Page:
THE DAYS OF OUR LIVES
Mann’s technical abilities as an artist are undeniable but, as clearly demonstrated here, for those of us who ride it was Mann’s ability to illustrate the everyday aspects of our lives as bikers which so endeared him to us. He captured the emotional element – the ‘inner landscape’ Ms. Graham referenced in her quote – in painting after painting.. It might be two bikers blasting down an L.A. freeway, beards and club colors flapping in the wind, as one passes a joint to the other.
It might be a biker on his low, lean, radically stretched chopper, glaring balefully at the cop writing out a traffic ticket.
It might be a woman frustrated and angry because her old man, the insensitive prick, just passed a beer joint when she desperately needed a potty break….
….or another one of my favorites. showing a woman curled up against her man’s back, safe and secure and sleepy after a weekend of riding and camping out under the stars, while he steers his radical chopper back to the brightly-lit city in the distance.
One of Dave Mann’s most iconic images has been stolen and reproduced on everything from t-shirts and coffee mugs to wall tapestries, area rugs and more. In ‘Ghost Rider’ Mann equates the hard-riding biker at the foreground to the hard-riding ghostly cowboy keeping pace with him. Some of the later reproductions went the politically correct route of erasing the SS lightning bolts Mann’s biker has on his fuel tank….
….and that’s a topic for a whole ‘nother post! 😎
Mann covered breakdowns and break-ups, club life and solo riders, sleek choppers and road-warrior rat bikes, and brought to each painting the same skill and dedication to detail. He was our Frederic Remington, and we loved him for it.
Another favorite. Anyone who rides very long at all has been in a similar situation….
….but try to make the best of it! 😆
BREAKING DOWN AND CRACKING UP!
Paul Simon once sang ‘Everything put together sooner or later falls apart,’ and that’s as true of motorcycles as anything else. In numerous paintings, Dave Mann captured the frustration and helplessness of that instant when your machine fails, and you realize there’s nothing you can do about it except sit and wait, or go for help.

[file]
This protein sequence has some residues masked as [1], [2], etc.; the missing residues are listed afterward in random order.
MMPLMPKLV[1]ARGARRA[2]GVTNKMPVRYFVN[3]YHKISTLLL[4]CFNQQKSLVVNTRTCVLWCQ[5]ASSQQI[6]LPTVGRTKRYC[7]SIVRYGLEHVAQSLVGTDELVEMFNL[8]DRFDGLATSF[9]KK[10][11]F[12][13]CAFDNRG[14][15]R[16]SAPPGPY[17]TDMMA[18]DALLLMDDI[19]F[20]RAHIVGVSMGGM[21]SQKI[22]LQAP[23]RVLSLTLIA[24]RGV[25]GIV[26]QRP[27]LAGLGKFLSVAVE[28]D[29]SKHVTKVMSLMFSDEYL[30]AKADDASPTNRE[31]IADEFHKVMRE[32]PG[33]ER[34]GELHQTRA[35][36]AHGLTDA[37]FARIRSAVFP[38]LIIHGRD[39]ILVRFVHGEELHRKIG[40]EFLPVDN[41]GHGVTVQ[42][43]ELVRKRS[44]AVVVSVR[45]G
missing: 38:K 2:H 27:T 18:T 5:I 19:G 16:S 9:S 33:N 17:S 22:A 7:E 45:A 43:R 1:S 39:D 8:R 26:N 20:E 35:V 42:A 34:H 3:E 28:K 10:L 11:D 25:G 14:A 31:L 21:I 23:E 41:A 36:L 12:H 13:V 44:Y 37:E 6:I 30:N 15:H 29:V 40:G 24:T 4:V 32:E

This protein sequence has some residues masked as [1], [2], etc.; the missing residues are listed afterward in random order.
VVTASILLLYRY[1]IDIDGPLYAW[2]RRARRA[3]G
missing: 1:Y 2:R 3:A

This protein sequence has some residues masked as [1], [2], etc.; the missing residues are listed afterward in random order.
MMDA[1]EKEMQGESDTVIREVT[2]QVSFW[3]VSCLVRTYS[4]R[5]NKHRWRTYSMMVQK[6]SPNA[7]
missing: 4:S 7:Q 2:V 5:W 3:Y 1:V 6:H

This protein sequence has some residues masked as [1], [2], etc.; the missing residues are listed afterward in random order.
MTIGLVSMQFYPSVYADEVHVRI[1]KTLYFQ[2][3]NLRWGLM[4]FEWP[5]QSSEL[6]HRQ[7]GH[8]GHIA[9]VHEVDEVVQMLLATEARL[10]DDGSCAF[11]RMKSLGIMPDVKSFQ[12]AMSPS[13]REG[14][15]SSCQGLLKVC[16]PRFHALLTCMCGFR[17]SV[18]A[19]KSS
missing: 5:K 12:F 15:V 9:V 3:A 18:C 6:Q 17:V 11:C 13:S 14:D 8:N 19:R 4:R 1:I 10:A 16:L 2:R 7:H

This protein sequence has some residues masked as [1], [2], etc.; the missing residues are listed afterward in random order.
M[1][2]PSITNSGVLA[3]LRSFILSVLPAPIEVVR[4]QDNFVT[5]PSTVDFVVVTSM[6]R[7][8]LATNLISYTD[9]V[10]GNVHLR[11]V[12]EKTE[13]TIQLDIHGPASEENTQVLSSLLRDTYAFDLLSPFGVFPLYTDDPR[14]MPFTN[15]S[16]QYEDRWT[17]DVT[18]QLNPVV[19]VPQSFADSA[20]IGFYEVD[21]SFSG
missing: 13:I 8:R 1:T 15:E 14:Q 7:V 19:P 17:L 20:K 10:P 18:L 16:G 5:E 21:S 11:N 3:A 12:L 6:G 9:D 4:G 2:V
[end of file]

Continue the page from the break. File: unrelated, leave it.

In the early ’80s, on a ride through the Central Texas Hill Country southwest of Austin, I stripped the teeth off my primary drive belt while pulling up a steep hill. Thankfully, I wasn’t alone. It grieved me to interrupt my friends’ ride that way, but I was stuck.
BTW, that was one of the very few times my shovelhead rode home in the back of a truck.
One of the reasons I have always been psychotic about building my bikes to be bulletproof, and making sure I can fix all but the worst breakdowns with tools and spare parts in my road kit is because I cannot stand to be that helpless, hapless rider stranded beside the road. I’d rather have people depend on me than have to impose on friends or, worse still, depend on the kindness of strangers.
In this instance, when I got the bike home and went to replace the wasted primary belt, I learned that I couldn’t have replaced the belt by the side of the road even if I’d had a spare belt with me; that the inner primary cover (which can’t be removed without an impact wrench and clutch-hub puller) wouldn’t let me take the belt off the engine pulley! Since I had the inner primary cover off anyway, I took the opportunity to grind down the bosses on the inner primary so that I couldtake the belt off without removing the inner primary. That’s just how I roll! 😁
As an aside: I will never understand why some riders get angrywhen I mention tool kits and roadside repairs in that context. Seems to me everyone is better off if I can fix the problem by the side of the road and get on with the ride, rather than be forced to wait for a wrecker or a buddy with a trailer to come fetch me. Still, I’ve had riders – every one of them the sort I call ‘Born Again Bikers’ – get absolutely incensed at the notion that I am capable in that regard, as if my competence was – dare I say it? – a challenge to their manhood…. 🙄
And that’s a whole ‘nother post, too! 😏
Of course, it could be worse. You could be well and truly fucked, like this poor couple….
However, if you’re lucky enough to break down while riding with others, the Biker’s Code says ‘No biker left behind.’ By hook or crook or boot or rope, you’re both getting home.
And if all else fails….
Another scene most riders will recognize (or cringe from): the bike that just…. Will. Not. Start! I’ve never owned a Sportster, but I started my share during my years of working at Bud’s. I’ve also been that pissed at my shovel, when it’s been particularly coldblooded and cantankerous. Fortunately for me, those instances have been few and far between….
….and the next sound you hear will be me knockin’ on wood! 😱
Sadly, our machines aren’t the only things that betray us.
Bikers are all too familiar with the cager who seems to have it in for us. Popular wisdom advises riders Don’t ride as if they can’t see you; ride as if they’re aiming for you! Unfortunately, I know from bitter experience that sometimes they actually are aiming for us!
But if one of the bastards gets you, what can you do but heal as best you can, and dream of getting back in the wind where you belong.